Sometimes a bypass grafting operation may be done to allow a
below-knee amputation site to heal adequately. The most important thing in
deciding whether a below-knee amputation will heal is the clinical judgment of
a knowledgeable surgeon.
When is the right time to operate?
In general, amputations for sudden ischemia (when a clot develops and
completely blocks blood supply to an extremity) are done to control pain
soon after the preoperative evaluation is finished, if possible.
Bypass surgery or angioplasty is always done when possible.
Amputation is the last option.
Noninfected gangrene of the fingers and toes can be treated by
amputation or can be allowed to "autoamputate" (tissue dies and sloughs off on
its own) over a period of time, usually months. Gangrene of other extremities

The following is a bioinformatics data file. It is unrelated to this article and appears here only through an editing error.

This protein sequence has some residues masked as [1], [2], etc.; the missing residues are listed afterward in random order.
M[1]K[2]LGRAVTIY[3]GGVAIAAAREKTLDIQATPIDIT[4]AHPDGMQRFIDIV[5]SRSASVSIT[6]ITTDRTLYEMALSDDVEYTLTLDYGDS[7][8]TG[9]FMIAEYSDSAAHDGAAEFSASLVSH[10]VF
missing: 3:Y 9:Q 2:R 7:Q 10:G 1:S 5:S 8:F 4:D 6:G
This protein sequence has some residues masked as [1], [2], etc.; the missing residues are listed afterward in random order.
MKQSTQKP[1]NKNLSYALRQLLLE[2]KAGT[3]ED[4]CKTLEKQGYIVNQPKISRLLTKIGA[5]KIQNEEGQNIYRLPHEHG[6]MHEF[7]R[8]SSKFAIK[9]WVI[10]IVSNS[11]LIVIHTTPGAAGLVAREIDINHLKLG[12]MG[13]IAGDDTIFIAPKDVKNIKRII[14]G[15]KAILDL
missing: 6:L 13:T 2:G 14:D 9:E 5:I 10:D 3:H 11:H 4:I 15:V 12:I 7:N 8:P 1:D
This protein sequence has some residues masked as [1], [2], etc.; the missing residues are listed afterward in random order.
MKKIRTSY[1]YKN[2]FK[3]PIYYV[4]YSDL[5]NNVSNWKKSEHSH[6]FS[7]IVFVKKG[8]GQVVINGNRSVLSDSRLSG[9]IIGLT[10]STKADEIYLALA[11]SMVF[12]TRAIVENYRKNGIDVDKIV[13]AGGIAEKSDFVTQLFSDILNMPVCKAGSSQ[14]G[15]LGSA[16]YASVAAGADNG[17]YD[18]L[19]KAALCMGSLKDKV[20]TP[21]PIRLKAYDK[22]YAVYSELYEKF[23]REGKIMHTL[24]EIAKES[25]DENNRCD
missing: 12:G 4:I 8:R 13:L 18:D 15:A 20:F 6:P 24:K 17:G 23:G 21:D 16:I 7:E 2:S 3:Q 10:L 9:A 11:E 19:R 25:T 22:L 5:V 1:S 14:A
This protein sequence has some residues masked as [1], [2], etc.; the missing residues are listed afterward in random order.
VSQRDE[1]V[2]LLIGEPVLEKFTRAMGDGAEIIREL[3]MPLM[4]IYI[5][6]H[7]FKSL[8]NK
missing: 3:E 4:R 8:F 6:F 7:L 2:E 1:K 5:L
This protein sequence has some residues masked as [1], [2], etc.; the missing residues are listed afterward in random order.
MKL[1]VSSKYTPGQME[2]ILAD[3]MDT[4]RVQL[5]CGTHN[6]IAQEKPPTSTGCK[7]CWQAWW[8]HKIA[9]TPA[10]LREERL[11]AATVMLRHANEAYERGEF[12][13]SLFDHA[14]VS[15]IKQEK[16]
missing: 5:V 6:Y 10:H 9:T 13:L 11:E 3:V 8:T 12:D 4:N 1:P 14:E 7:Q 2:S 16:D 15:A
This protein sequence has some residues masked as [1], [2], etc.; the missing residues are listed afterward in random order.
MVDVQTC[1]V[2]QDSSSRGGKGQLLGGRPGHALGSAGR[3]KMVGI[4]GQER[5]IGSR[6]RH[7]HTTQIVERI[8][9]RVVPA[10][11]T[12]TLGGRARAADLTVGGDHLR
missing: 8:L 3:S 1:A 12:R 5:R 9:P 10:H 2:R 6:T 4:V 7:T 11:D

Infected gangrene should be treated with the goal of getting rid of
the infection yet preserving as much of the extremity as possible. Dead or
dying infected tissue should be removed (debridement) as quickly as possible.
Tissue that is infected but may likely heal should be left. And the person
should receive intravenous antibiotics.
If a person is not stable or does not respond to antibiotic treatment
and debridement, amputation must be done rapidly. A first emergency
amputation is often done with the goal of stabilizing the person. And a
second elective operation may be done to remove any further dead tissue and to improve the function of the remaining